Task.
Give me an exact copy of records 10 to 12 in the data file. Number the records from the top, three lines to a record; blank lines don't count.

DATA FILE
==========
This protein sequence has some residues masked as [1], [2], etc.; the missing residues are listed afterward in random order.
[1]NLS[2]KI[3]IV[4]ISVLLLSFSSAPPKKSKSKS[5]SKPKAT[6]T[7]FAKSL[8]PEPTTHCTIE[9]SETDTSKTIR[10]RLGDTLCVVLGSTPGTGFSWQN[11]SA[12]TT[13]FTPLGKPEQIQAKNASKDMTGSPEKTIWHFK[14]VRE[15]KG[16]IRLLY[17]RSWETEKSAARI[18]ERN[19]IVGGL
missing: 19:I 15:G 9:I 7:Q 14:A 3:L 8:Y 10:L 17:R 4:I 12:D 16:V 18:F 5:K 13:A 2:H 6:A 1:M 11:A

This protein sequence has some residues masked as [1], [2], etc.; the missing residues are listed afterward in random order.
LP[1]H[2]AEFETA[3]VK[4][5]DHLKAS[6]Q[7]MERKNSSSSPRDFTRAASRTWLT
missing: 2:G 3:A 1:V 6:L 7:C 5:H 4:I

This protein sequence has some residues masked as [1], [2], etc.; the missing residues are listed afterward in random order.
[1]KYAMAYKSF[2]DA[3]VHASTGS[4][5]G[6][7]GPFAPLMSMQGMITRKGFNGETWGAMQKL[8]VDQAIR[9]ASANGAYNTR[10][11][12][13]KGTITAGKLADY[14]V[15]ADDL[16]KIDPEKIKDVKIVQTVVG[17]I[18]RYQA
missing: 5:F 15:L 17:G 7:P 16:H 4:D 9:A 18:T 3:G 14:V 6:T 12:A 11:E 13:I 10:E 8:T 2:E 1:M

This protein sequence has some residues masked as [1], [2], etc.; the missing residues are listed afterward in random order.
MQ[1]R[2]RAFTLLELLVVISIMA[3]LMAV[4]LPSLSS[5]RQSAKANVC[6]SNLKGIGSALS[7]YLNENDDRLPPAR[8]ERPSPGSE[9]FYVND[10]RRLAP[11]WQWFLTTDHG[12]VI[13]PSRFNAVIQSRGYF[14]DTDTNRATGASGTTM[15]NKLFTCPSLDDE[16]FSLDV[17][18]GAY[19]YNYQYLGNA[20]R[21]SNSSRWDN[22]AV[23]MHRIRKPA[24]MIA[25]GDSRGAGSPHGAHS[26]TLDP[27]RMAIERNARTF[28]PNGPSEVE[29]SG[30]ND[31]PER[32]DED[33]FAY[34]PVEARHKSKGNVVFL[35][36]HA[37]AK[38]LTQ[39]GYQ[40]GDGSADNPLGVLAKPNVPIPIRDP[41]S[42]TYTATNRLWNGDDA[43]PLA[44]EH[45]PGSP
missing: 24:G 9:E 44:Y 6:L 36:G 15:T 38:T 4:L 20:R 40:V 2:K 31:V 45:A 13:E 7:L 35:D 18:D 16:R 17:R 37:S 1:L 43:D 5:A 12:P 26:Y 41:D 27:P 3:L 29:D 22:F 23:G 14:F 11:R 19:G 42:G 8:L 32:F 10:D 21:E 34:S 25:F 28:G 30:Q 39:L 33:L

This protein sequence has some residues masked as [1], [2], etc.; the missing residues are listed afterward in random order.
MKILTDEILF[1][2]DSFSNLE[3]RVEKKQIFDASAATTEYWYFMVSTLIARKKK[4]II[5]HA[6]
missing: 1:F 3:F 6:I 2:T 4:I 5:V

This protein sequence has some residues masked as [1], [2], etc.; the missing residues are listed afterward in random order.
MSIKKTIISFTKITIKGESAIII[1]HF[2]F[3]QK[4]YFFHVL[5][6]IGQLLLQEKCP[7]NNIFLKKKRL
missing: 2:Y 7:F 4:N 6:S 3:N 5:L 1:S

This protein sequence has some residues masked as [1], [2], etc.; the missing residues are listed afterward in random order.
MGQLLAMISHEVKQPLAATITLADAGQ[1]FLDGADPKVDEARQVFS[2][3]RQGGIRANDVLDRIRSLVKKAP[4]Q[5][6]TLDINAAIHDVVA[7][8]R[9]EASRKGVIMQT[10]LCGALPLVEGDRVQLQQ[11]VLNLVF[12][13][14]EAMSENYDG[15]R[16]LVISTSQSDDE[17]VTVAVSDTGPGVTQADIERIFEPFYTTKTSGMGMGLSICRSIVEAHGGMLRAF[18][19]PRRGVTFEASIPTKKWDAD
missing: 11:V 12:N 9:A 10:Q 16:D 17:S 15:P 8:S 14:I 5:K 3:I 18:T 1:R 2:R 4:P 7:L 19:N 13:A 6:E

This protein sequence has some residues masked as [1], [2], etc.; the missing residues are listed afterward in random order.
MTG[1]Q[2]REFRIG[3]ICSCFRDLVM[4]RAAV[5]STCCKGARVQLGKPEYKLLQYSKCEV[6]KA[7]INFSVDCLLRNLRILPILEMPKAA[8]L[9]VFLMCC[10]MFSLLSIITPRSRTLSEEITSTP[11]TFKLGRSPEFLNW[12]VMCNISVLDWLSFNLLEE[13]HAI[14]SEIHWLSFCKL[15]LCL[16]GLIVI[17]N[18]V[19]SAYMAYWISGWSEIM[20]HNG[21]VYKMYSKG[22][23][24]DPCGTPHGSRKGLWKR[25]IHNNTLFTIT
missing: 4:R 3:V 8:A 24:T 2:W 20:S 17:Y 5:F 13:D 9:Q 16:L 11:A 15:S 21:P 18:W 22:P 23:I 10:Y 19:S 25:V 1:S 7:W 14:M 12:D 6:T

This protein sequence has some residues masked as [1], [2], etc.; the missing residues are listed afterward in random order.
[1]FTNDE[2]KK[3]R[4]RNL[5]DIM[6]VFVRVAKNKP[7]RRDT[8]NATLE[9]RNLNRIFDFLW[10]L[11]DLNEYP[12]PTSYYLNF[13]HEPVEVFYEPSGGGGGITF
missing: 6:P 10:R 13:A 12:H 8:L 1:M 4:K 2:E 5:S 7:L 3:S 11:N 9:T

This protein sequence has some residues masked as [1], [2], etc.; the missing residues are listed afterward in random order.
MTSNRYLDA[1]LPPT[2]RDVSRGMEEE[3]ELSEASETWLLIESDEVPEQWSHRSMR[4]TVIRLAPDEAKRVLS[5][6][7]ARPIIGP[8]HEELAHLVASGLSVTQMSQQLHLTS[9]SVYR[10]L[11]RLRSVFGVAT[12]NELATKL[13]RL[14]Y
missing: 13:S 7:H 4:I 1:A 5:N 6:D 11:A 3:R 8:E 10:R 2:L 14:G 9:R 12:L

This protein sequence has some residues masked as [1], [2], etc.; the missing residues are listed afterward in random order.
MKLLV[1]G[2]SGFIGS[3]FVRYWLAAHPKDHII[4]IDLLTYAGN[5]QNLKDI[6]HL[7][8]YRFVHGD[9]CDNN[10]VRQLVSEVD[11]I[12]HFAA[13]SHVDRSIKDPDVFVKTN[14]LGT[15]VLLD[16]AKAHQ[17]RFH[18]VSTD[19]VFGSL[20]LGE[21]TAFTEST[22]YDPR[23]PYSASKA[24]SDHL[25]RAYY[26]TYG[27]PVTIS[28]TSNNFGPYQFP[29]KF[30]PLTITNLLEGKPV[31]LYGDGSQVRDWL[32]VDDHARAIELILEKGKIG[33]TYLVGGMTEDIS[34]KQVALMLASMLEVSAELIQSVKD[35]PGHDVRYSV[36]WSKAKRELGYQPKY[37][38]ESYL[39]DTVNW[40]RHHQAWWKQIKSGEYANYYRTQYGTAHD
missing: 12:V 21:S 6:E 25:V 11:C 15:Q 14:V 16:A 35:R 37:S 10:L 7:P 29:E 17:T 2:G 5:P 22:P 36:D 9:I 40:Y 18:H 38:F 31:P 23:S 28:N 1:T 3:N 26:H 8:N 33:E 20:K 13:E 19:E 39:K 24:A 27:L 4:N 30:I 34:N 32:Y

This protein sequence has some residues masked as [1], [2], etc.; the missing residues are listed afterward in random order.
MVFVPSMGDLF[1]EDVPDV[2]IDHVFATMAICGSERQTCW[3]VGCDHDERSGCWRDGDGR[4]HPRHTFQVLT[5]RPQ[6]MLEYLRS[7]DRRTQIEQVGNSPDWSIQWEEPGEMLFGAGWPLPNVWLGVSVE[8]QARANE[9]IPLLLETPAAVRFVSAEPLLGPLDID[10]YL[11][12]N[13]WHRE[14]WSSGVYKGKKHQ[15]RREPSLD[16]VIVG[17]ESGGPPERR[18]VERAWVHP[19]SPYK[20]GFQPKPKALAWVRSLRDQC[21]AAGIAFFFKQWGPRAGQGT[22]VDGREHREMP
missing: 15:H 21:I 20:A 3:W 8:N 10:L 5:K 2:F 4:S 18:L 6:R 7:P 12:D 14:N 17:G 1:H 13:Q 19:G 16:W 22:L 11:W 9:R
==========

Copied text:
This protein sequence has some residues masked as [1], [2], etc.; the missing residues are listed afterward in random order.
MTSNRYLDA[1]LPPT[2]RDVSRGMEEE[3]ELSEASETWLLIESDEVPEQWSHRSMR[4]TVIRLAPDEAKRVLS[5][6][7]ARPIIGP[8]HEELAHLVASGLSVTQMSQQLHLTS[9]SVYR[10]L[11]RLRSVFGVAT[12]NELATKL[13]RL[14]Y
missing: 13:S 7:H 4:I 1:A 5:N 6:D 11:A 3:R 8:E 10:R 2:L 14:G 9:R 12:L

This protein sequence has some residues masked as [1], [2], etc.; the missing residues are listed afterward in random order.
MKLLV[1]G[2]SGFIGS[3]FVRYWLAAHPKDHII[4]IDLLTYAGN[5]QNLKDI[6]HL[7][8]YRFVHGD[9]CDNN[10]VRQLVSEVD[11]I[12]HFAA[13]SHVDRSIKDPDVFVKTN[14]LGT[15]VLLD[16]AKAHQ[17]RFH[18]VSTD[19]VFGSL[20]LGE[21]TAFTEST[22]YDPR[23]PYSASKA[24]SDHL[25]RAYY[26]TYG[27]PVTIS[28]TSNNFGPYQFP[29]KF[30]PLTITNLLEGKPV[31]LYGDGSQVRDWL[32]VDDHARAIELILEKGKIG[33]TYLVGGMTEDIS[34]KQVALMLASMLEVSAELIQSVKD[35]PGHDVRYSV[36]WSKAKRELGYQPKY[37][38]ESYL[39]DTVNW[40]RHHQAWWKQIKSGEYANYYRTQYGTAHD
missing: 12:V 21:S 6:E 25:V 11:C 15:Q 14:V 16:A 35:R 37:S 10:L 7:P 29:E 17:T 2:G 5:P 22:P 36:D 9:I 40:Y 18:H 38:F 31:P 23:S 28:N 1:T 3:N 26:H 8:N 33:E 20:K 13:E 19:E 39:K 24:A 27:L 4:N 30:I 34:N 32:Y

This protein sequence has some residues masked as [1], [2], etc.; the missing residues are listed afterward in random order.
MVFVPSMGDLF[1]EDVPDV[2]IDHVFATMAICGSERQTCW[3]VGCDHDERSGCWRDGDGR[4]HPRHTFQVLT[5]RPQ[6]MLEYLRS[7]DRRTQIEQVGNSPDWSIQWEEPGEMLFGAGWPLPNVWLGVSVE[8]QARANE[9]IPLLLETPAAVRFVSAEPLLGPLDID[10]YL[11][12]N[13]WHRE[14]WSSGVYKGKKHQ[15]RREPSLD[16]VIVG[17]ESGGPPERR[18]VERAWVHP[19]SPYK[20]GFQPKPKALAWVRSLRDQC[21]AAGIAFFFKQWGPRAGQGT[22]VDGREHREMP
missing: 15:H 21:I 20:A 3:W 8:N 10:L 5:K 2:F 4:S 18:L 6:R 7:P 12:D 14:N 17:G 1:H 13:Q 19:G 16:W 22:L 11:W 9:R